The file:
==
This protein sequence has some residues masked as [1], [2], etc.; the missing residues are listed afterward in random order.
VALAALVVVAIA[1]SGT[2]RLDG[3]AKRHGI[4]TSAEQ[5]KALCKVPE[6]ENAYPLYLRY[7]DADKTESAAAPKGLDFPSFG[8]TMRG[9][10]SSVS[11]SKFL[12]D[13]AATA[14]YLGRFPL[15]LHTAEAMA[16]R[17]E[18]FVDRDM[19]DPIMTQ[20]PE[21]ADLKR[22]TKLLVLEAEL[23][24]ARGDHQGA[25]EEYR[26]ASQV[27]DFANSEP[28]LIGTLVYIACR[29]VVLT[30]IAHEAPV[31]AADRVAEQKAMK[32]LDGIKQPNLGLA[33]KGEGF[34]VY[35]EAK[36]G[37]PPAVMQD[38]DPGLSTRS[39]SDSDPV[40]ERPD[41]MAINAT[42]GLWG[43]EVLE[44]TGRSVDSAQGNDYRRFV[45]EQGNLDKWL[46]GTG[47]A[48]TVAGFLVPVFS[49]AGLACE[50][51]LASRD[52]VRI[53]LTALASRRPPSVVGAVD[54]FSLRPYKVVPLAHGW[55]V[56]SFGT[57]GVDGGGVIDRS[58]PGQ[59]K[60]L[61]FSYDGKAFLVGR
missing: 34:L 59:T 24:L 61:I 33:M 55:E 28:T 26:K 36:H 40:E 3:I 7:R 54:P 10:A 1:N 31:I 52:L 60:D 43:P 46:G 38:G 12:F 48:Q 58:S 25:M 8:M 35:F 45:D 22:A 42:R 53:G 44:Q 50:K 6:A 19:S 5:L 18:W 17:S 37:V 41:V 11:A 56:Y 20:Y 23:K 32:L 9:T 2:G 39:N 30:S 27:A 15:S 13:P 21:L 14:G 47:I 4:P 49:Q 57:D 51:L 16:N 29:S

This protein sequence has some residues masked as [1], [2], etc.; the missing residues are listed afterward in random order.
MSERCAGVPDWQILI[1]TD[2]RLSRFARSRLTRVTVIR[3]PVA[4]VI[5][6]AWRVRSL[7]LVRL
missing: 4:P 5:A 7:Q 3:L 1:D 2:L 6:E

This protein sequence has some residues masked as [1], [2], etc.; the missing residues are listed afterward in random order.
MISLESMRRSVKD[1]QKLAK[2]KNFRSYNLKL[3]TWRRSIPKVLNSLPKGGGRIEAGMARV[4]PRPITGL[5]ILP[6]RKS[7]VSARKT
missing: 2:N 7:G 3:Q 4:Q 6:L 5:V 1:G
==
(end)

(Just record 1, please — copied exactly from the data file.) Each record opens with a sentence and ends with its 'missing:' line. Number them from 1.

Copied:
This protein sequence has some residues masked as [1], [2], etc.; the missing residues are listed afterward in random order.
VALAALVVVAIA[1]SGT[2]RLDG[3]AKRHGI[4]TSAEQ[5]KALCKVPE[6]ENAYPLYLRY[7]DADKTESAAAPKGLDFPSFG[8]TMRG[9][10]SSVS[11]SKFL[12]D[13]AATA[14]YLGRFPL[15]LHTAEAMA[16]R[17]E[18]FVDRDM[19]DPIMTQ[20]PE[21]ADLKR[22]TKLLVLEAEL[23][24]ARGDHQGA[25]EEYR[26]ASQV[27]DFANSEP[28]LIGTLVYIACR[29]VVLT[30]IAHEAPV[31]AADRVAEQKAMK[32]LDGIKQPNLGLA[33]KGEGF[34]VY[35]EAK[36]G[37]PPAVMQD[38]DPGLSTRS[39]SDSDPV[40]ERPD[41]MAINAT[42]GLWG[43]EVLE[44]TGRSVDSAQGNDYRRFV[45]EQGNLDKWL[46]GTG[47]A[48]TVAGFLVPVFS[49]AGLACE[50][51]LASRD[52]VRI[53]LTALASRRPPSVVGAVD[54]FSLRPYKVVPLAHGW[55]V[56]SFGT[57]GVDGGGVIDRS[58]PGQ[59]K[60]L[61]FSYDGKAFLVGR
missing: 34:L 59:T 24:L 61:I 33:M 55:E 28:T 26:K 36:H 40:E 3:I 7:R 54:P 10:A 1:N 31:I 52:L 60:D 43:P 46:G 38:G 12:F 48:Q 58:S 25:M 8:M 35:F 45:D 22:A 42:R 53:G 44:Q 50:K 6:A 19:S 5:L 18:W 17:S 37:V 41:V 11:A 56:Y 20:Y 23:K 32:L 9:T 2:G 39:N 30:S 27:A 15:S 13:P 21:L 14:G 47:I 4:P 49:Q 57:D 51:L 16:N 29:S